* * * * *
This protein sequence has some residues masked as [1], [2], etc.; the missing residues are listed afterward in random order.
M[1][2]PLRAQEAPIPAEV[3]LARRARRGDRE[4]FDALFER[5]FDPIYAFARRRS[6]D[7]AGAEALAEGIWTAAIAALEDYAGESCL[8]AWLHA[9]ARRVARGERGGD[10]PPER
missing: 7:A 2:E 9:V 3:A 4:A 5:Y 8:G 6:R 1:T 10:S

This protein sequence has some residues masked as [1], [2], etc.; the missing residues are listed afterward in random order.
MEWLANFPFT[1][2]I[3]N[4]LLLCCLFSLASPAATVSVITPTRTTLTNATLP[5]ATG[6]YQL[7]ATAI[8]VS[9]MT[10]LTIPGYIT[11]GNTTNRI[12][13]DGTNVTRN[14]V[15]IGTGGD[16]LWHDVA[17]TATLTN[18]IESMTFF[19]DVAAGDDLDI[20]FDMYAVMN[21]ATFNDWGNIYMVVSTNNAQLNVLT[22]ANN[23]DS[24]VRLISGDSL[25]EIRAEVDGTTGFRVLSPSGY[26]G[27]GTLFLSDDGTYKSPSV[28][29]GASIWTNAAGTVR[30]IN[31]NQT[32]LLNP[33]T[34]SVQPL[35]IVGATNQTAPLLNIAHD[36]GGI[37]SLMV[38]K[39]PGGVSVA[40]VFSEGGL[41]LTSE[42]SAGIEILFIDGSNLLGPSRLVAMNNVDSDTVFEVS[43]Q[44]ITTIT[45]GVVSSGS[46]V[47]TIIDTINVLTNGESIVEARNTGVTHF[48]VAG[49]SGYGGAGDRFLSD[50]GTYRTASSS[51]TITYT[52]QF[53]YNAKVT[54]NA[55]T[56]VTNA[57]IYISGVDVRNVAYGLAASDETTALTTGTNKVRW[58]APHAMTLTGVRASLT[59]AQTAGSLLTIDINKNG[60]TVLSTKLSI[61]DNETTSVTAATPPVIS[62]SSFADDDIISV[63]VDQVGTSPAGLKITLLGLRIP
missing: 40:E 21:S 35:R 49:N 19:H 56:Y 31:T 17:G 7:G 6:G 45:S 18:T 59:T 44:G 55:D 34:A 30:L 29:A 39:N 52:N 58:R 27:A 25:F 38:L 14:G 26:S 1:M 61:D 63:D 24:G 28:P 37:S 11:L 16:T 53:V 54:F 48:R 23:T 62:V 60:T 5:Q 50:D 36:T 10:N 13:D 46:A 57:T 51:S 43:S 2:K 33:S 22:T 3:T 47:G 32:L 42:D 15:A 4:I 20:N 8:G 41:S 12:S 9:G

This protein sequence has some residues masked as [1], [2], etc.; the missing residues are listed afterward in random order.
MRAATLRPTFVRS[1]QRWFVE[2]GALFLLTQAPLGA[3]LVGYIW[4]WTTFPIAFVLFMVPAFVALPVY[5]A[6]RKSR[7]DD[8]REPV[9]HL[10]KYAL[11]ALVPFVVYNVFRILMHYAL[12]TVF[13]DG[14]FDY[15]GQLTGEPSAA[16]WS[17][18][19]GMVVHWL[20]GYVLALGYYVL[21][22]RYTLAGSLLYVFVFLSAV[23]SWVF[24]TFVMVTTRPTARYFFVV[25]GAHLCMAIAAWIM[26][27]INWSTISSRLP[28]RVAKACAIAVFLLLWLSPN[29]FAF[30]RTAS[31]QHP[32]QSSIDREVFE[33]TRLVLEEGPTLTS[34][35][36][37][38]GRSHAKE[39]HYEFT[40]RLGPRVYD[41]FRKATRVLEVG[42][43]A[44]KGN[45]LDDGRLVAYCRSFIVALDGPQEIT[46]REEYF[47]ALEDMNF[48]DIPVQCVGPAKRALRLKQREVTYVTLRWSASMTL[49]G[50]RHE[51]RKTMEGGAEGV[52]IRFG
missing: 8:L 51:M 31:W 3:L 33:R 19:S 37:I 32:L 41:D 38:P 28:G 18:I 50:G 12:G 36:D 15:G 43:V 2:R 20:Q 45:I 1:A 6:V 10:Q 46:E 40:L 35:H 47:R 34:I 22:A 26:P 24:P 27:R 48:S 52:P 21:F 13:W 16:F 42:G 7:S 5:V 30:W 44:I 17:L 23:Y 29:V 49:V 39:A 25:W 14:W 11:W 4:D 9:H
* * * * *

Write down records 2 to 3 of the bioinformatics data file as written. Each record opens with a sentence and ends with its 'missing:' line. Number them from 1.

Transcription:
This protein sequence has some residues masked as [1], [2], etc.; the missing residues are listed afterward in random order.
MEWLANFPFT[1][2]I[3]N[4]LLLCCLFSLASPAATVSVITPTRTTLTNATLP[5]ATG[6]YQL[7]ATAI[8]VS[9]MT[10]LTIPGYIT[11]GNTTNRI[12][13]DGTNVTRN[14]V[15]IGTGGD[16]LWHDVA[17]TATLTN[18]IESMTFF[19]DVAAGDDLDI[20]FDMYAVMN[21]ATFNDWGNIYMVVSTNNAQLNVLT[22]ANN[23]DS[24]VRLISGDSL[25]EIRAEVDGTTGFRVLSPSGY[26]G[27]GTLFLSDDGTYKSPSV[28][29]GASIWTNAAGTVR[30]IN[31]NQT[32]LLNP[33]T[34]SVQPL[35]IVGATNQTAPLLNIAHD[36]GGI[37]SLMV[38]K[39]PGGVSVA[40]VFSEGGL[41]LTSE[42]SAGIEILFIDGSNLLGPSRLVAMNNVDSDTVFEVS[43]Q[44]ITTIT[45]GVVSSGS[46]V[47]TIIDTINVLTNGESIVEARNTGVTHF[48]VAG[49]SGYGGAGDRFLSD[50]GTYRTASSS[51]TITYT[52]QF[53]YNAKVT[54]NA[55]T[56]VTNA[57]IYISGVDVRNVAYGLAASDETTALTTGTNKVRW[58]APHAMTLTGVRASLT[59]AQTAGSLLTIDINKNG[60]TVLSTKLSI[61]DNETTSVTAATPPVIS[62]SSFADDDIISV[63]VDQVGTSPAGLKITLLGLRIP
missing: 40:E 21:S 35:R 49:N 19:H 56:Y 31:T 17:G 7:G 6:G 45:S 18:T 59:T 44:G 55:D 34:A 30:L 29:A 39:N 52:N 58:R 27:A 25:F 38:L 14:G 26:S 1:M 61:D 63:D 24:G 28:P 37:S 11:L 16:T 53:V 54:F 48:R 23:T 62:V 60:T 5:Q 50:D 36:T 10:N 13:D 46:A 57:T 51:S 43:S 2:K 33:S 22:T 3:T 47:G 32:L 42:D 15:A 4:I 20:N 8:G 41:S 12:S 9:G

This protein sequence has some residues masked as [1], [2], etc.; the missing residues are listed afterward in random order.
MRAATLRPTFVRS[1]QRWFVE[2]GALFLLTQAPLGA[3]LVGYIW[4]WTTFPIAFVLFMVPAFVALPVY[5]A[6]RKSR[7]DD[8]REPV[9]HL[10]KYAL[11]ALVPFVVYNVFRILMHYAL[12]TVF[13]DG[14]FDY[15]GQLTGEPSAA[16]WS[17][18][19]GMVVHWL[20]GYVLALGYYVL[21][22]RYTLAGSLLYVFVFLSAV[23]SWVF[24]TFVMVTTRPTARYFFVV[25]GAHLCMAIAAWIM[26][27]INWSTISSRLP[28]RVAKACAIAVFLLLWLSPN[29]FAF[30]RTAS[31]QHP[32]QSSIDREVFE[33]TRLVLEEGPTLTS[34][35][36][37][38]GRSHAKE[39]HYEFT[40]RLGPRVYD[41]FRKATRVLEVG[42][43]A[44]KGN[45]LDDGRLVAYCRSFIVALDGPQEIT[46]REEYF[47]ALEDMNF[48]DIPVQCVGPAKRALRLKQREVTYVTLRWSASMTL[49]G[50]RHE[51]RKTMEGGAEGV[52]IRFG
missing: 8:L 51:M 31:W 3:L 33:R 19:S 37:I 32:L 41:D 38:P 28:G 18:I 50:G 12:G 36:D 15:G 43:V 2:R 20:Q 45:I 1:A 6:V 10:Q 46:E 40:L 35:H 47:R 34:I 22:A 26:P 24:P 27:R 48:S 52:P 21:F 13:W 16:F 42:G 7:S 5:V 30:W 44:I 17:L 23:Y 29:V 49:V 39:A 25:W 14:W 11:W 4:D 9:H